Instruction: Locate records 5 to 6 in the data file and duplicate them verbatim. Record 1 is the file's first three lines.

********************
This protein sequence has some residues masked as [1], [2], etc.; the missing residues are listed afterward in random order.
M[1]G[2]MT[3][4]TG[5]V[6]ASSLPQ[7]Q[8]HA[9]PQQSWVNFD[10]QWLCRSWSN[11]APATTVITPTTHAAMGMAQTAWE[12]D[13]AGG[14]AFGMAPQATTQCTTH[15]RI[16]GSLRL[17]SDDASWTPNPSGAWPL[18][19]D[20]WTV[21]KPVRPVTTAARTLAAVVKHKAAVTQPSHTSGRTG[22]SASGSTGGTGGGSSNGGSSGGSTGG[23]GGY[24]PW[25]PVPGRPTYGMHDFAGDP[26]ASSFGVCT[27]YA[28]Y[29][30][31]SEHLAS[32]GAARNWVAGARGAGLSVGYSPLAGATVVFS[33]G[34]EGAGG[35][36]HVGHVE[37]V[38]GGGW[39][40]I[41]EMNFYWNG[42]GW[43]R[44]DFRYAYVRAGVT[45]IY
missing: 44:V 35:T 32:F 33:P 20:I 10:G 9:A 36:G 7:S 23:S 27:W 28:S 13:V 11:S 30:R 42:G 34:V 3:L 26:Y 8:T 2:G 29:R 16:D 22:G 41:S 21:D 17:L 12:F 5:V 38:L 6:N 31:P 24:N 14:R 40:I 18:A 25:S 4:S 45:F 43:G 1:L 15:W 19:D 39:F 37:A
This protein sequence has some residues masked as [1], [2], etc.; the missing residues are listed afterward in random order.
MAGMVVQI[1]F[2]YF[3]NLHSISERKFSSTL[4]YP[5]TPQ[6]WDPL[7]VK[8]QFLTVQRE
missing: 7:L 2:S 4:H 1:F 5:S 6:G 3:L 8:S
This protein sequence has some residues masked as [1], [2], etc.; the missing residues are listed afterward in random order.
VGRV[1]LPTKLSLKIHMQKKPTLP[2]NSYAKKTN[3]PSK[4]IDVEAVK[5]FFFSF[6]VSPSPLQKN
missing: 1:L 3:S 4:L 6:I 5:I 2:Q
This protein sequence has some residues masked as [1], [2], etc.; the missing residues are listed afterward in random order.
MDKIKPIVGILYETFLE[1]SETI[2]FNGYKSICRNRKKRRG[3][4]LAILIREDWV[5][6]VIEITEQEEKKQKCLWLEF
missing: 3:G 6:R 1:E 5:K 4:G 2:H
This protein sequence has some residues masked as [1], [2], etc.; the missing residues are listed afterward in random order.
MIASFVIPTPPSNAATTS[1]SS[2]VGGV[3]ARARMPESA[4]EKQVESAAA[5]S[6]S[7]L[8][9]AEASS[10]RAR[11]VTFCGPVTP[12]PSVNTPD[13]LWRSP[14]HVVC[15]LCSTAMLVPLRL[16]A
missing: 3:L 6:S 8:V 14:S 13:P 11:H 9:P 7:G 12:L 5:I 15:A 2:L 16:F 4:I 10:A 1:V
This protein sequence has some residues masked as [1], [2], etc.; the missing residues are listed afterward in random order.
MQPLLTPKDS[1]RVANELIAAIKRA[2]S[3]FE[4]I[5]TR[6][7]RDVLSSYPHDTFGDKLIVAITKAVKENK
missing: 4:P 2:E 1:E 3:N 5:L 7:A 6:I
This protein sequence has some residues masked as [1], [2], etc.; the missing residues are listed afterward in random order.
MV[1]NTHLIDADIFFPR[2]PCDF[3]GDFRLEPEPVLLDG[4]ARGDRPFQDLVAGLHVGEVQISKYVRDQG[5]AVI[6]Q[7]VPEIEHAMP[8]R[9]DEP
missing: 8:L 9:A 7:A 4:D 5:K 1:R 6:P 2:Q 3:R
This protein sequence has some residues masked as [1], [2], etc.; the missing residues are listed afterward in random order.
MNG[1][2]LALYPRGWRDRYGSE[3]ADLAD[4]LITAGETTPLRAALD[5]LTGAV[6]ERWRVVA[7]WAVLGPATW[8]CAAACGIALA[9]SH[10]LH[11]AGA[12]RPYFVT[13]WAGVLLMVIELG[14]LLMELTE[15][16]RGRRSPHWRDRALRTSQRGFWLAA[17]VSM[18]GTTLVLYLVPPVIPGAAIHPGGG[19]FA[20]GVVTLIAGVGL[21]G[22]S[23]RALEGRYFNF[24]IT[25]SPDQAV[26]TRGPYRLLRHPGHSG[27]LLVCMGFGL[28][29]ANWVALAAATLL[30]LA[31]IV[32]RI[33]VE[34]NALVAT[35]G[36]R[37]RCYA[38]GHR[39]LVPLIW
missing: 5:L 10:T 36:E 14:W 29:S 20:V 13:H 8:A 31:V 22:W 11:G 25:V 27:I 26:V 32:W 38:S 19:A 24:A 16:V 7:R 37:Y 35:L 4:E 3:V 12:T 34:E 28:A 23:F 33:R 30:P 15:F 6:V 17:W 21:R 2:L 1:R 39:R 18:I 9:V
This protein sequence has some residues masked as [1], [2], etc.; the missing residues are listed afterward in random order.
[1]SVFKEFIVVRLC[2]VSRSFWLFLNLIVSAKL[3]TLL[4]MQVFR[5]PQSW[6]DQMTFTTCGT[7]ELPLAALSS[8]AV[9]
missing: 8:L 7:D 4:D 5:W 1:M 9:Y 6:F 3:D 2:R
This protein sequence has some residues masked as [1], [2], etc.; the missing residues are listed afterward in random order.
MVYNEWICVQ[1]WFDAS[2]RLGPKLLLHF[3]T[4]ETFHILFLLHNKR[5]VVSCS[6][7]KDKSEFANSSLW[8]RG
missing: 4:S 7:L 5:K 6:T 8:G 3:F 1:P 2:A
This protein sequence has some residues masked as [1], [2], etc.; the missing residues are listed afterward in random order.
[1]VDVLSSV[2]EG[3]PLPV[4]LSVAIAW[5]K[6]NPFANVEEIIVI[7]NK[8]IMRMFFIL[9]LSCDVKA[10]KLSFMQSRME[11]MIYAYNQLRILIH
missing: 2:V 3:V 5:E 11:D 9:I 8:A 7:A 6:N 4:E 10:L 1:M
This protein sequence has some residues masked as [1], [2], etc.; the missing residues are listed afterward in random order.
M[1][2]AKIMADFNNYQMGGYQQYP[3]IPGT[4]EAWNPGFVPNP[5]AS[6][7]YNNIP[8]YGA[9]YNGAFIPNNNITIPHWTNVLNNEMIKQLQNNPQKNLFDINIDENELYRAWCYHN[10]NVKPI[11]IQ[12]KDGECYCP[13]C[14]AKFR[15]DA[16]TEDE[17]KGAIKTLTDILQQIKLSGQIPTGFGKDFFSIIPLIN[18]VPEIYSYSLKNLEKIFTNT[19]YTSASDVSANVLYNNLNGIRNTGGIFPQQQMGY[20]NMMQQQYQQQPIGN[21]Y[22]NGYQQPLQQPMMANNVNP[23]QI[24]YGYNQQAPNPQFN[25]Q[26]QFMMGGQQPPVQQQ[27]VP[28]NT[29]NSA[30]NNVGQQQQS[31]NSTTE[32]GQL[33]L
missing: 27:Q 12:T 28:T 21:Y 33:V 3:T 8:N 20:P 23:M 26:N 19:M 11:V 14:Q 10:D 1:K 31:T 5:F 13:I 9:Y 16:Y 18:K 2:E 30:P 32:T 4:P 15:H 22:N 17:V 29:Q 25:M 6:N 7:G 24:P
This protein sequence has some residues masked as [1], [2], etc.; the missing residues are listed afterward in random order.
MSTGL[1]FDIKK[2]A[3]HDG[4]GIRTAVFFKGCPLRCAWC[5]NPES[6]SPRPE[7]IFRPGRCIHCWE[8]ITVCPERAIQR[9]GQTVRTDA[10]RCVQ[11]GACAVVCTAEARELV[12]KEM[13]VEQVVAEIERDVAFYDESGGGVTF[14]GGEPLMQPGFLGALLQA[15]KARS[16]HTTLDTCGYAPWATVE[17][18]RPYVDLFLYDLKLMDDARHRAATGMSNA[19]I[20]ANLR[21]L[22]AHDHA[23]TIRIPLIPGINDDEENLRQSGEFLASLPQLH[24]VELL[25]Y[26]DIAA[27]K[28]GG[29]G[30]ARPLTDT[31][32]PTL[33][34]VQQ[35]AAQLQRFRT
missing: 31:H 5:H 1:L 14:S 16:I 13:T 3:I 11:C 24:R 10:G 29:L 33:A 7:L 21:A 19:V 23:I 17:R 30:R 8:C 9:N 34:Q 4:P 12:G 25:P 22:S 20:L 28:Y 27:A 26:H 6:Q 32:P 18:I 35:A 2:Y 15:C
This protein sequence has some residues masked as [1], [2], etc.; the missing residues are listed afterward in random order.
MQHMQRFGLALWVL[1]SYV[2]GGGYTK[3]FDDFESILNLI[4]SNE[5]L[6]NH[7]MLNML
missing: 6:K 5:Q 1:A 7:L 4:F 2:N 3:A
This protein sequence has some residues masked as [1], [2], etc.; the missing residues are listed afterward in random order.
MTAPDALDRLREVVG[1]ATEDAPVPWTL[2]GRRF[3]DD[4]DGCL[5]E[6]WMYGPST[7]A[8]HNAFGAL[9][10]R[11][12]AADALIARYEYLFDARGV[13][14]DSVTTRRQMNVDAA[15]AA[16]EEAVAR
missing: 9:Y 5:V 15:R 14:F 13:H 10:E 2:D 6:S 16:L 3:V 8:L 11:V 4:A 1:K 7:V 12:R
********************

This protein sequence has some residues masked as [1], [2], etc.; the missing residues are listed afterward in random order.
MIASFVIPTPPSNAATTS[1]SS[2]VGGV[3]ARARMPESA[4]EKQVESAAA[5]S[6]S[7]L[8][9]AEASS[10]RAR[11]VTFCGPVTP[12]PSVNTPD[13]LWRSP[14]HVVC[15]LCSTAMLVPLRL[16]A
missing: 3:L 6:S 8:V 14:S 13:P 11:H 9:P 7:G 12:L 5:I 15:A 2:L 16:F 4:I 10:A 1:V
This protein sequence has some residues masked as [1], [2], etc.; the missing residues are listed afterward in random order.
MQPLLTPKDS[1]RVANELIAAIKRA[2]S[3]FE[4]I[5]TR[6][7]RDVLSSYPHDTFGDKLIVAITKAVKENK
missing: 4:P 2:E 1:E 3:N 5:L 7:A 6:I